Two days after Milton Rogovin died at his home in Buffalo on January 18, the Gage Gallery in Chicago opened an exhibition of his photographs called “The Working-Class Eye of Milton Rogovin.” Class was not merely Milton’s subject, it was the optic through which he saw the world, something that distinguished his work from what the culture had expected of social documentary photography since the 1930s.

His steelworkers and miners, prostitutes and hustlers, the retired and the unemployed, do not want our pity. They look into his camera from among the tools of their trade, on the streets where they work, at home among their treasures or alone against a bare wall. “Who built the seven gates of Thebes?” Milton used to quote Brecht. Who made the world we know? Where did they live? What did they love? And who is left behind? Milton read history and saw some of the people who made it in perspective. Like aristocrats and astronauts, they posed for their portraits, without, as he said, any “monkey business” from him.

He made beautiful photographs, printed with great skill, but he was in his own little rivulet off the cultural stream. If he did not make people victims nor did he make them heroes; neither were his shots grotesque, ironic, vulgar, stolen on the sly. Not quite a modernist by the rules of social realism, too aesthetically formal for the sixties, too direct for postmodernism, too gritty, too real for the Selgado school of gorgeous misery, Milton was a man out of time.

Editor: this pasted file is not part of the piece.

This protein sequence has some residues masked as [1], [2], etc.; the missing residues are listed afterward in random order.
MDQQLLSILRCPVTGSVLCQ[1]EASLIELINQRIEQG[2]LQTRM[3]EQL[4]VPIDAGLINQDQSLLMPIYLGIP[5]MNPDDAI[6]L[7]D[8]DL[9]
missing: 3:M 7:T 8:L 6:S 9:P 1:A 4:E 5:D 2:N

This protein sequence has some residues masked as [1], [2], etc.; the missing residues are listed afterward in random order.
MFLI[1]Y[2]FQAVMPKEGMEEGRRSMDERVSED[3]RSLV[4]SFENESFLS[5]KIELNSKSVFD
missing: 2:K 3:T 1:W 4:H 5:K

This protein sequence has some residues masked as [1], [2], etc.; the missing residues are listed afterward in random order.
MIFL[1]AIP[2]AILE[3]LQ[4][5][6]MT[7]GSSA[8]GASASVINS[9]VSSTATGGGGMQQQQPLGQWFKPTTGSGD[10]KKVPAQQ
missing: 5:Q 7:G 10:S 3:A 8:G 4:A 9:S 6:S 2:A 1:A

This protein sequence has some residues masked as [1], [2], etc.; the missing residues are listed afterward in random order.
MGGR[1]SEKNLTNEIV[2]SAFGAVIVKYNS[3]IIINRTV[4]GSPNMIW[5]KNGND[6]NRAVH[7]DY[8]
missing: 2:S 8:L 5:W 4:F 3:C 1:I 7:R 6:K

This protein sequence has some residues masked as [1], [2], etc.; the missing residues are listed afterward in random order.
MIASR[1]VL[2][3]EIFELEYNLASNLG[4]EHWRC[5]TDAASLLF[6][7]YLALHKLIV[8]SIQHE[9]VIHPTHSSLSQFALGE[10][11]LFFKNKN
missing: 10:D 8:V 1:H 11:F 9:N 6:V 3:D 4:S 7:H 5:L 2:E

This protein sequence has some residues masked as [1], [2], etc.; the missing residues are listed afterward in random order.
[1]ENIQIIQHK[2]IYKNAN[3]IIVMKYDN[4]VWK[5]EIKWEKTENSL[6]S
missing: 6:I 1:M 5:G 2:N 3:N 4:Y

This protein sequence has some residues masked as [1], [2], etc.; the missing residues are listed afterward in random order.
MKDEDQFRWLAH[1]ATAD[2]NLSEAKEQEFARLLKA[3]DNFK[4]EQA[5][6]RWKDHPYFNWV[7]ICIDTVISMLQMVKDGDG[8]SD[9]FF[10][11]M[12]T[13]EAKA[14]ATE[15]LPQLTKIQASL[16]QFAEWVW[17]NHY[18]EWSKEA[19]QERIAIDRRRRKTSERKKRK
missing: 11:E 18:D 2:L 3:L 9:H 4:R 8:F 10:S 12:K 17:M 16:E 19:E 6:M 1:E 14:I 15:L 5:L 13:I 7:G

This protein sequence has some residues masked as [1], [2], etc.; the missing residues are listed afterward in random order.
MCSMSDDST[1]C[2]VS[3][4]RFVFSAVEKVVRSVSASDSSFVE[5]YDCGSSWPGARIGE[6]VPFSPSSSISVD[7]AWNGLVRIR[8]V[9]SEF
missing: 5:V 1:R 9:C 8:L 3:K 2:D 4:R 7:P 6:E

He was 101 when he died: a thirties man who had worked as an optometrist; a rank and file Communist whose importance was inflated by the fifties witch hunt; an everyday man whose world of work collapsed when the government branded him a danger, and who started over by picking up a camera. Eventually he became important in the world of art writers, museum acquisitions and the Library of Congress, which holds all his papers, negatives and thousands of prints. Today teachers, unions, researchers, community groups, can find a large selection of his photographs and other resources at

I met Milton through the mail in 1991, after I’d given his work a brief appreciative mention in a review/essay in The Nation. He read the magazine, and sent me a small print as a thank you. Giving away pictures was his practice, as was picking up collaborators. I was one for a time—working on a film for British television and on a book, Triptychs: Buffalo’s Lower West Side Revisited. We never could get the film shown in the US, and his pictures of people in that tough, polyglot neighborhood shot over a twenty-year span would elude broad recognition until Milton photographed the same people ten years later and turned their triptychs into quartets. By then he was 93 and could no longer print in his basement darkroom.

Love and the luck of many an old Red to maintain vim into the platinum years allowed him to taste success. Milton Rogovin had hoped to be a social reformer with his pictures, but he was really more an accompanist with the people who posed for him, a fellow traveler in the hustle and flow of life, and for that reason, one of the great documentary photographers of the twentieth century.